IAN MANGENGA is a Wits Geography, Archaeology and Environmental alumnus and recently started an organisation for young African women named Digital Girl Africa, to educate women on using digital technology. She is a former chairperson of Rethink Africa at Wits. She is an entreprenuer with the aim of empowering women by redefining the digital landscape of Africa.
When did you start Digital Girl Africa and what was the reason behind it?
The idea came to me in January 2018. I wanted to create an online magazine for teenage girls but when I started doing my research I realised that there was such a huge gap between women and technology. So I decided to create a hub that brings tech information and education to women in a more accessible way.
What is the aim of the organisation?
Digital Girl Africa’s aim is to close the gap between women and technology by teaching them how to effectively use their mobile phones as transformative tools that educate, empower and inspire them on a daily basis and also to defend women’s digital rights.
How do digital skills help women enact social change?
Digital technology has the power to drastically change women’s lives if we use it to undo the existing social and economic challenges we face. Things such as education, employment, access to finance and access to information don’t have to be a barrier anymore. Once we can overcome this digital gender gap, women will have the opportunity to also participate in the fourth industrial revolution.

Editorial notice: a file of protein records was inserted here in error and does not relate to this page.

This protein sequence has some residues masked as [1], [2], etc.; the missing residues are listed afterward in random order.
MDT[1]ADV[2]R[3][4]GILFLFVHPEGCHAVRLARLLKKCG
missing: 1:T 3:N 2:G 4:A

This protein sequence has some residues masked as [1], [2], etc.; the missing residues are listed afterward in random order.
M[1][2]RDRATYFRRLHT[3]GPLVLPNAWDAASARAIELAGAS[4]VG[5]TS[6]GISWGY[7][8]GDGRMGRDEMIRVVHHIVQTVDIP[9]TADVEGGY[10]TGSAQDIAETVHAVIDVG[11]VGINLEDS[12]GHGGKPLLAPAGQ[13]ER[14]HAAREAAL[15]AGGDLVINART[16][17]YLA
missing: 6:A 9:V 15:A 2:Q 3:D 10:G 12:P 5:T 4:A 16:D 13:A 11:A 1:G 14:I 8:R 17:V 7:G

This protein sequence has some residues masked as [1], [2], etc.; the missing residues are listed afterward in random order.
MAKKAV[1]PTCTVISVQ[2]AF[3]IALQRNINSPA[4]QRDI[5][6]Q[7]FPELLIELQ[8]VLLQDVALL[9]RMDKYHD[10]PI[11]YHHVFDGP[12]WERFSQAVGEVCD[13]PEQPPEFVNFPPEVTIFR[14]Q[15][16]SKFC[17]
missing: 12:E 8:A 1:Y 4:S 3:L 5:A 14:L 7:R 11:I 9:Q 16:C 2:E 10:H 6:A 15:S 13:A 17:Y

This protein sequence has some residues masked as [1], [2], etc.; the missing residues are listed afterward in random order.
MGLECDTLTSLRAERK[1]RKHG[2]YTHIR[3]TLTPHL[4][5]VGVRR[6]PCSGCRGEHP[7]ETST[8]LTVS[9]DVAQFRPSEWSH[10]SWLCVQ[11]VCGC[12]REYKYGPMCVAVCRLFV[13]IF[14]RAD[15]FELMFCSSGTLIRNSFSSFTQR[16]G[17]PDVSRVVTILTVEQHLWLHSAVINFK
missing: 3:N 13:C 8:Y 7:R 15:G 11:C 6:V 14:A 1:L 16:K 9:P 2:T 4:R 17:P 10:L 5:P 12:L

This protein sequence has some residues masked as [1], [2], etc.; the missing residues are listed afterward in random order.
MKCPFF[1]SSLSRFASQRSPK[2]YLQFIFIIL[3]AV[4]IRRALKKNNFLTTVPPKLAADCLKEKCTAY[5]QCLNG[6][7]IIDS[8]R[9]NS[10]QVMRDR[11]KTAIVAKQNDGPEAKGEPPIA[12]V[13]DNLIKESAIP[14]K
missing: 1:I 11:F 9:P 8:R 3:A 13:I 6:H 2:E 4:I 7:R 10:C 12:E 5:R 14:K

What are the challenges you face as a young, black entrepreneur?
Besides the usual frustration of being a first-time business runner and the insecurity that comes with giving up a stable income, my biggest challenge has been navigating the entrepreneurship landscape as a young woman. The most common thing I come across is men thinking I don’t know my job, being patronising and sometimes being very inappropriate.
What advice do you have for other entrepreneurs?
Adopting a daily routine will save your life! You need to rest. Entrepreneurship is a long game so self-preservation is important. Creating a distinction between work, social and recreational activities is crucial so you know how to budget your time. Most of us overwork ourselves and neglect our bodies. So creating a daily and weekly schedule that allows you to give yourself breaks to nourish your soul and rest your body will do wonders for your wellbeing.
Where do you see yourself in the next 10 years?
Essentially, I’m working towards becoming an expert on designing resilient cities in Africa, getting my Masters in Landscape Architecture and being accredited. Soon after that my plan is to come back to Africa and open up my own landscape architecture studio and use that as a vehicle to work with public and private stakeholders to design human-centred and future-orientated public spaces in inner cities.